I can't even begin to comprehend the implications of what we have begun to realise about our past and to have our ideas and thirst for more truth time and time again dashed to the rocks and/or discredited by people with minds so narrow that they disregard all these possibilities without even trying to understand them? It is a crime against humanity to deny us our past. Do you realise what kind of people are leading us? Don't get me wrong, I'm not an anarchist, I just believe that you (and others like you) have led us onto something that we just cannot afford to ignore. I personally believe that part of the key to our survival lies in learning more about and understanding our past (our real past) and how we as a people perceived the planet and its cycles. The Mayans... the Aztecs... the Egyptians.... what did they have in common? They had all worked out something about our planet and its cyclic changes that spelt disaster. Something that modern science resolutely refuses to consider. HOW VERY DANGEROUS!

Well, thank you so much for reading my letter. I know you are a very busy man and don't let people get you down because there are thousands of people out there who are on your side and we will all together continue our quest for a past, a future and a knowledge which is ours by right. If there is anything at all that I could ever do in aid of you and your work then I would be honoured.

Ben Weston. (electronic musician) Age 25

Subject: Horizon bodge ups!
Date: Sun, 28 Nov 1999 20:08:21 -0000
From: "Bear" <>
To: <>


I missed the Horizon programs, shame as I like to keep up with the alternative side of Egypt etc etc.

I remember a Horizon years ago, whereby a similarly badly put together program, suggested that leg protectors for motorbikes were a good idea. Being a biker I can assure you they're not, and an interesting film of a 'crash test dummy' was cut short, presumably so as not to show that severe damage to the lower legs can result from so called 'leg protectors'.

Frankly the BBC appals me in many ways. I'm a rock music enthusiast and get no radio whatsoever, while classical fans get Radio Three 24 hours a day!!

If I ruled the world.....

Rock on.


Date: Mon, 29 Nov 1999 04:29:03 PST
From: "karin blau" <>

When I read what I have read, and think about what the BBC used to be, it saddens me and makes me laugh at the same time to think what an utterly sickening joke the BBC has become in terms of its journalistic acumen (and integrity, which really doesn't factor into the equation anymore, does it?)

Sorry to say this folks, but the view of English journalism, at least from the west side of the pond, and as far as those who are informed are concerned, is that your reporting skills have been sold out at the expense of page three titty shots, women chomping on hot dogs, princesses tormented and all that jazz. The once proud BBC, heralded, as it was, some twenty years ago as being the true bastion of journalistic integrity in those days gone by has evaporated, and for good reason.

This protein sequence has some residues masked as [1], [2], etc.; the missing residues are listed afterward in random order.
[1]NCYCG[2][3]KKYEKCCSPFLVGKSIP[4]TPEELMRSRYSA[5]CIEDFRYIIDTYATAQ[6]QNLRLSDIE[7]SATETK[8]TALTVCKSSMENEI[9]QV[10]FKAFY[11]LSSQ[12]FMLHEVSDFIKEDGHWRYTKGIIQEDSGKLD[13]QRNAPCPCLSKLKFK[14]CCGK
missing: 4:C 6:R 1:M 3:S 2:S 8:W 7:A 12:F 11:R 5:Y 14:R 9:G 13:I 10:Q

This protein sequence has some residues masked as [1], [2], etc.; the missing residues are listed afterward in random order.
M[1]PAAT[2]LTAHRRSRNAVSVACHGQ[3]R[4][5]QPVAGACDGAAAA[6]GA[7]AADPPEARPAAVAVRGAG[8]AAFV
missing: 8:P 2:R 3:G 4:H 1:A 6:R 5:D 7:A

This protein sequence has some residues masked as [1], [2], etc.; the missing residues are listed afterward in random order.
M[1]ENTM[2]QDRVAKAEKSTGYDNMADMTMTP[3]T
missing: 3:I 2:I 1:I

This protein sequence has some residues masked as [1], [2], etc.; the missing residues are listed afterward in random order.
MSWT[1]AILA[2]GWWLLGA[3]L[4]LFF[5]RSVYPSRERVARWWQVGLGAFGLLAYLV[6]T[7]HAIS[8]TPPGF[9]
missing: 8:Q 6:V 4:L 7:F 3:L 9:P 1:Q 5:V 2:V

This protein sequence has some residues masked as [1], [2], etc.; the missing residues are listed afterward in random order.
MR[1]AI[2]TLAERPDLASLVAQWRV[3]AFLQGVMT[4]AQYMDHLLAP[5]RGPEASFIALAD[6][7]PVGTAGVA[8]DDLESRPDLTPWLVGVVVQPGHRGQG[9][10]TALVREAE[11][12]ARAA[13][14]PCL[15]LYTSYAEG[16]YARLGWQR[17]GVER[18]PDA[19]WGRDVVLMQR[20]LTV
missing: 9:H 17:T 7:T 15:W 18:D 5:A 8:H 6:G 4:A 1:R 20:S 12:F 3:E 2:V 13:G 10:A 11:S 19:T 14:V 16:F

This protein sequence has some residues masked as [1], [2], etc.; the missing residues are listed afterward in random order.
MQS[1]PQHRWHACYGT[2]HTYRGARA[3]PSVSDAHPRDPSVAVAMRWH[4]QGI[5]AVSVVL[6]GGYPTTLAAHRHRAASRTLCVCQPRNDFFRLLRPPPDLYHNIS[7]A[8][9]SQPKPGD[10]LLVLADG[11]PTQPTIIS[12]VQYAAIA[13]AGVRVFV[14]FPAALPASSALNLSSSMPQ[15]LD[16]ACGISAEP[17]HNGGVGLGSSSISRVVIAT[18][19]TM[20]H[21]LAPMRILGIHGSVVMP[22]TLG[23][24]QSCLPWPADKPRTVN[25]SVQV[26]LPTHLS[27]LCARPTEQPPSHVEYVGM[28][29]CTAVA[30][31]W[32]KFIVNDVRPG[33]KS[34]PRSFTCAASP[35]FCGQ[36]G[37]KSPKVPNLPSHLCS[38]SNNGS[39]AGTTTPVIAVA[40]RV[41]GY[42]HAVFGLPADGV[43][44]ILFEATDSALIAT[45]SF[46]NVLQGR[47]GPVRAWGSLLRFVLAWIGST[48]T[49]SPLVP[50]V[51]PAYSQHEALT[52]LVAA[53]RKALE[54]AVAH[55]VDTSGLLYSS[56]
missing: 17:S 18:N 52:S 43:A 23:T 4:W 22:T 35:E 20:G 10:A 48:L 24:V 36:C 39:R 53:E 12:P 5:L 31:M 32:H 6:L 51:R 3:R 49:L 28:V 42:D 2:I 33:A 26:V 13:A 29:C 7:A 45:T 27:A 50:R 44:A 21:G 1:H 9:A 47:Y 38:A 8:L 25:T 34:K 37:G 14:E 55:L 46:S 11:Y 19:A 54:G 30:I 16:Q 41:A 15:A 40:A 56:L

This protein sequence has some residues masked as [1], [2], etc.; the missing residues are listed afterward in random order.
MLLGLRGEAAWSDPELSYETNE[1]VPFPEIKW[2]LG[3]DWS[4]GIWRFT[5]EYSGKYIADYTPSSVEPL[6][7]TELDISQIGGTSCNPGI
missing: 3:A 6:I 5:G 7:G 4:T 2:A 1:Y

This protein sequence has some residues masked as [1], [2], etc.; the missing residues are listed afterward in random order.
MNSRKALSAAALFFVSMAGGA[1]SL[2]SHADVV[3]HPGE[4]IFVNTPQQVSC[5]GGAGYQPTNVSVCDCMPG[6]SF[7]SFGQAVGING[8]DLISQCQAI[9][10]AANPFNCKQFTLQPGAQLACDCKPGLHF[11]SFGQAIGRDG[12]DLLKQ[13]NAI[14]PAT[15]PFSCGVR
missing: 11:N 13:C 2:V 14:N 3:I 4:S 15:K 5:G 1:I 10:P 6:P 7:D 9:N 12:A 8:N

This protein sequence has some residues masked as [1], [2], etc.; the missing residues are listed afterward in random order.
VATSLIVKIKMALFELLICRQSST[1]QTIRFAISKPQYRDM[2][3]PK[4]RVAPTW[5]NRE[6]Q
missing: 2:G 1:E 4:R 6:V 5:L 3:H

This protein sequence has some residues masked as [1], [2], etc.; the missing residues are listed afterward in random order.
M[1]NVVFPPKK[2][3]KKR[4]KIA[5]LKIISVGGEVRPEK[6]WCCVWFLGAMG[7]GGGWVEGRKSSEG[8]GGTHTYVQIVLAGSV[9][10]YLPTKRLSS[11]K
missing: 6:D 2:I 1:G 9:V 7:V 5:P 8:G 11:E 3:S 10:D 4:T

Graham Hancock is one of your finest, Britain, and yet you, the BBC, and at taxpayers expense, find within yourselves some perverse reason to resort to the same degenerate cowardice that your tabloids have become so well-known for around the world.

How appalling.

I'll tell you this much, next time I want to learn about ancient history, if given the choice I'll turn to the nearest junior high school web site than turn to your network. At least with the former I can hope for honesty and impartiality.

Shame on you.

Date: Mon, 29 Nov 1999 06:25:56 PST
From: "karin blau" <>

I only wish that I could put little graphics on this email, to advise those members of the BBC who were responsible for their irresponsible trashing of Hancock and co. that if they can't read this, to pass the letter on to someone who can for a concise explanation.

The current point of contention? Let me see now, who am I talking to? Professional journalists ? ?

Do you actually think that Hancock came up with the Atlantis/Antarctica theory? How could you, if you read Fingerprints of the Gods? ? ?

He explicitly, explicity (that means, 'in clear English', by the way) states that he did not.

Surely you can't be so intellectually deficient that you would think otherwise, after reading the book. Pains were taken to give credit to the Flem-Aths for their contribution in this area. Sure, Hancock supported the idea, as being highly plausible, but he went to explicit ends to say that it was not his brain-child. Find a baby sitter and ask them to explain the part where he has his falling out with a research assistant on this very issue...

But then again, did you even read the book ? ? ?

This, from the once proud BBC. Tell me, is there some sort of affirmative action program going on over there for illiterate deviants these days?? What depths the BBC has sunk to ! !

My suggestion is that you apologize publicly to Hancock and Bauval for your crass, defaming, inaccurate journalism.

However, the fact is, that I think you actually can read. (otherwise I wouldn't be writing this letter). Therefore I doubt you will own up to your responsibility in this case.